After the success of Exile in Guyville, expectations ran high for Liz Phair's sophomore release.[6] Phair's debut album had sold over 200,000 units by the spring of 1994 and was Matador's most successful release so far. The success of Exile in Guyville prompted many major labels to seek a distribution deal with Matador, most saliently Atlantic Records, which would form Phair's next album deal.

As a result, Whip-Smart was one of the most anticipated albums of the year. Danny Goldberg, then-president of Atlantic Records, predicted that the record would "hit gold quickly", and both Rolling Stone and Spin were interested in featuring Phair on their covers.[7]


Phair described Whip-Smart as particularly difficult to make because at the time she didn't have many songs that weren't about the music industry, which displeased her manager.[8] In fact, a substantial number of tracks on the final album (namely, "Chopsticks," "Shane," "Go West," "Whip-Smart," and parts of "Jealousy", previously known as "Thrax") were songs already written in 1991, when Phair recorded under the Girly-Sound moniker.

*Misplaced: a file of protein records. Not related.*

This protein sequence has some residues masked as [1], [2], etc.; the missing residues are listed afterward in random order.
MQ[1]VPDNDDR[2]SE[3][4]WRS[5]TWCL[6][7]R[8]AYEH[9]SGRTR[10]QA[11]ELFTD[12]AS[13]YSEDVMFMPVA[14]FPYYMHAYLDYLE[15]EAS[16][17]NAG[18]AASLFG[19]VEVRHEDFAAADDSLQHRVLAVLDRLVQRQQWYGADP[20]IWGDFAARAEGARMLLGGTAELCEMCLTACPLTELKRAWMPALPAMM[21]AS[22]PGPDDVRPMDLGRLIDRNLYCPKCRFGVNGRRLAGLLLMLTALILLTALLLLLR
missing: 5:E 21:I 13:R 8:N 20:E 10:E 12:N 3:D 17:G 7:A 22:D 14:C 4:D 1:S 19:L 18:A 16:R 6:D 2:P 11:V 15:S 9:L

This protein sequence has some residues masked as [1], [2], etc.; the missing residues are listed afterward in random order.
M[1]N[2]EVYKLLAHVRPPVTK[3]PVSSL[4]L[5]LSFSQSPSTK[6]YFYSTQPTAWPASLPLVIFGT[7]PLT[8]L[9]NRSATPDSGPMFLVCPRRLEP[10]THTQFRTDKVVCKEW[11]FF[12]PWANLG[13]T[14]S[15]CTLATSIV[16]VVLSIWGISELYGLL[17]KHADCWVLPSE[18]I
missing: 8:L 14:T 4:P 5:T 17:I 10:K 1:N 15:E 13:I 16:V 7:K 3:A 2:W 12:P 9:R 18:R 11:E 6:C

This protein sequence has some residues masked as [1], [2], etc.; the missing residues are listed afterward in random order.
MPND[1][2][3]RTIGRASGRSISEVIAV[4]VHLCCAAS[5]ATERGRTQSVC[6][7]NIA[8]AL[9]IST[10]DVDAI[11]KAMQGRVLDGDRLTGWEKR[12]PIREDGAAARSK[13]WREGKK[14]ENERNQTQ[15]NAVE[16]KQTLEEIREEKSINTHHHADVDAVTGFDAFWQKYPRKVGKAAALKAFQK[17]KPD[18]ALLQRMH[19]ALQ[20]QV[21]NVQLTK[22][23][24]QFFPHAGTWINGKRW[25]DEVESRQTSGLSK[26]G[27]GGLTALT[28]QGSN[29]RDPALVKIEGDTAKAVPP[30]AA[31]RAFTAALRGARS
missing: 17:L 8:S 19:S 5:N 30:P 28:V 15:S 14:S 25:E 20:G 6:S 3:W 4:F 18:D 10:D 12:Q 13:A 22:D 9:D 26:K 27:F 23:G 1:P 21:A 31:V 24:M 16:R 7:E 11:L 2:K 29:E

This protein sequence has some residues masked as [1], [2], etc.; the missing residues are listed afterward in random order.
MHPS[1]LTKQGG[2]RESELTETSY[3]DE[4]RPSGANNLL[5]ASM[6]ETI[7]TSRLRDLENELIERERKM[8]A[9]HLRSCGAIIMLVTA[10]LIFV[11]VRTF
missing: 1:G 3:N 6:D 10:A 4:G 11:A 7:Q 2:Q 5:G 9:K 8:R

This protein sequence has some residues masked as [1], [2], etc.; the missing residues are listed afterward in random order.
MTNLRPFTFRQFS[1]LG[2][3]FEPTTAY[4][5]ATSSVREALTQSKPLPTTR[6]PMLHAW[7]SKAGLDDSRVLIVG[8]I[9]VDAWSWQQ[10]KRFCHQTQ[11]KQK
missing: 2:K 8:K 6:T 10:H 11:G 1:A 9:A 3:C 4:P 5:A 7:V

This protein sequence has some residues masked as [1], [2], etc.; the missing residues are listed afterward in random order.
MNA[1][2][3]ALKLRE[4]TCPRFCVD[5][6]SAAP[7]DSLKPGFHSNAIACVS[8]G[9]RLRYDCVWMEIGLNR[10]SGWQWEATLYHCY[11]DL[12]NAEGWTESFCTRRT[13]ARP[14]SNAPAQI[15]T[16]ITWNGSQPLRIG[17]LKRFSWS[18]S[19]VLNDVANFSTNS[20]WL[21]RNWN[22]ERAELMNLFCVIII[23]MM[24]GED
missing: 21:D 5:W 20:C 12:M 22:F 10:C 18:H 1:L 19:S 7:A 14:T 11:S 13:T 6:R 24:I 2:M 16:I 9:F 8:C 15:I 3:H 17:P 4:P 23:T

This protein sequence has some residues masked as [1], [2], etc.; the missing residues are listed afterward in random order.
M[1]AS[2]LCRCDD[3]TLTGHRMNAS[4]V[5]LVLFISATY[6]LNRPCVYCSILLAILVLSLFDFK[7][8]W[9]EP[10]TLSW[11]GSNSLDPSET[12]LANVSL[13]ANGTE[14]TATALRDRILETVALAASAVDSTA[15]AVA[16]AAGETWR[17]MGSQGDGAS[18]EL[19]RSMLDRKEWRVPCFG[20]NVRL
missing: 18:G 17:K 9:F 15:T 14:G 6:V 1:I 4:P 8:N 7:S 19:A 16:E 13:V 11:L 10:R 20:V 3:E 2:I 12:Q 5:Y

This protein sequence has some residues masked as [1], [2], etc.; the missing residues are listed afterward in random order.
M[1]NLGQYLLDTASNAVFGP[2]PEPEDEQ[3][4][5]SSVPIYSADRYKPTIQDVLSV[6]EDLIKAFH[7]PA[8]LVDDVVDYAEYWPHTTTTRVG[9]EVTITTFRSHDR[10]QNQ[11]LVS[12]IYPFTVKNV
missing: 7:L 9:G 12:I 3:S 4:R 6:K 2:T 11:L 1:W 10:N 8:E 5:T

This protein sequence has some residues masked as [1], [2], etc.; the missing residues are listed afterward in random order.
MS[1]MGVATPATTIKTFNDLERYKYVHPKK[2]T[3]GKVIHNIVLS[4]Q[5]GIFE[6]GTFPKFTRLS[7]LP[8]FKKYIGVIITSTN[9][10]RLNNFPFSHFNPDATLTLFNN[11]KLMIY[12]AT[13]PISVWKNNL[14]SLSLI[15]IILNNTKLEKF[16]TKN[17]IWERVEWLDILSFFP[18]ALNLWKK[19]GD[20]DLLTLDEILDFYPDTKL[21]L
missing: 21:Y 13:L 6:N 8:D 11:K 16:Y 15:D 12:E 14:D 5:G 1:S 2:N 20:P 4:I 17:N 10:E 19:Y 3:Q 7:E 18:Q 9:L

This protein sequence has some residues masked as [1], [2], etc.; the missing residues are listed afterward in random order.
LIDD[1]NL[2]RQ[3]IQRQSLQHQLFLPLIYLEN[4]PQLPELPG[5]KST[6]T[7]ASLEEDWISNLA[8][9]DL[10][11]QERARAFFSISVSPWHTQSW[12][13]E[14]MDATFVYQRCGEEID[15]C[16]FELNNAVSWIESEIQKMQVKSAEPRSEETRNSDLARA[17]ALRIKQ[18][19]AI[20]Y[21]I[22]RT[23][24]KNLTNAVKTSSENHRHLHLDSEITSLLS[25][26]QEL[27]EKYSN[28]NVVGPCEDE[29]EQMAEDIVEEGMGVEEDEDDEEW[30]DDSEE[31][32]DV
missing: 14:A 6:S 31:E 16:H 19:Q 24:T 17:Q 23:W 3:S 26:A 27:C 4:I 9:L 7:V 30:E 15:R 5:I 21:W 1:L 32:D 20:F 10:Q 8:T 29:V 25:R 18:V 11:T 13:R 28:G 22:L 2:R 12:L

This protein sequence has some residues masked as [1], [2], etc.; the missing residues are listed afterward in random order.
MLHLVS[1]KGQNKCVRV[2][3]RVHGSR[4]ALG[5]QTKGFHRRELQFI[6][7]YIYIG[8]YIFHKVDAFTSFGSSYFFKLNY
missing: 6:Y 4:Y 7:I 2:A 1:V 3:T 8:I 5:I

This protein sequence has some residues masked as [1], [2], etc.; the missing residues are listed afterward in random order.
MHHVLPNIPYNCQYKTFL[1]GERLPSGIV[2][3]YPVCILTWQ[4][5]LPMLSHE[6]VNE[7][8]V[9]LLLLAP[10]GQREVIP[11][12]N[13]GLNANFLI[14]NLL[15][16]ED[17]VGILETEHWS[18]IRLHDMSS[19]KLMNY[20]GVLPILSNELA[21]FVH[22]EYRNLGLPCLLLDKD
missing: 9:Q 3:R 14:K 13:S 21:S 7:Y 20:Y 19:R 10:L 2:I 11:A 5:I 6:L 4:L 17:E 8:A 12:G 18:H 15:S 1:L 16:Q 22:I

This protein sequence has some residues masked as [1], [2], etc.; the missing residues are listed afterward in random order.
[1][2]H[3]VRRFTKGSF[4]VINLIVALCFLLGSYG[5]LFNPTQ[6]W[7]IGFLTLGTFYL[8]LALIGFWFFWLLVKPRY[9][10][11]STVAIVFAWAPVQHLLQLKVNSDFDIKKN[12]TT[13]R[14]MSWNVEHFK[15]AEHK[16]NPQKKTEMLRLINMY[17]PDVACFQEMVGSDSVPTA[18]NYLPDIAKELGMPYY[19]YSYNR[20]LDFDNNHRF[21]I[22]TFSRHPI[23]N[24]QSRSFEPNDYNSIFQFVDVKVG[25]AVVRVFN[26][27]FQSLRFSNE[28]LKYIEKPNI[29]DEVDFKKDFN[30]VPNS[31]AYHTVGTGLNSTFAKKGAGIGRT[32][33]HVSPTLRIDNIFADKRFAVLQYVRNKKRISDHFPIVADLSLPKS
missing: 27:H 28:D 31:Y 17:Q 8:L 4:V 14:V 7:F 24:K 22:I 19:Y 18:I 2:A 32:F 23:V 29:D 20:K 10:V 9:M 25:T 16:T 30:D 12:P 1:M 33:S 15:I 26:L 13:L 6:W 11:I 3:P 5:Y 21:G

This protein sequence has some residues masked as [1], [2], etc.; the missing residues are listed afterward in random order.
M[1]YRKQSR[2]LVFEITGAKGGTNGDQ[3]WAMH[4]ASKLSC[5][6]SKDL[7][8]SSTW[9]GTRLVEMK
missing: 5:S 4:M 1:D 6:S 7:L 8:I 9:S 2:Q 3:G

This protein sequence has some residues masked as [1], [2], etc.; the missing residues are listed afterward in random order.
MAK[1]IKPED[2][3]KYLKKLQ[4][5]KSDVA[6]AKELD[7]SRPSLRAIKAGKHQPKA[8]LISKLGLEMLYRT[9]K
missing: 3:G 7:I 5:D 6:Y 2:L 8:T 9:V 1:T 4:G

In total, Whip-Smart took about one month to record. The album was recorded in two distinct sessions: the first in August 1993 in Chicago, and the second in February 1994 in the Bahamas.

Guitarist Casey Rice described the initial sessions at Idful Studios in Chicago as subject to many distractions, such as "the phone ringing, people dropping by the studio, and so on". Phair wanted to move recording to New York City, but due to financial constraints, the band ended up continuing with Compass Point Studios in Nassau, Bahamas instead.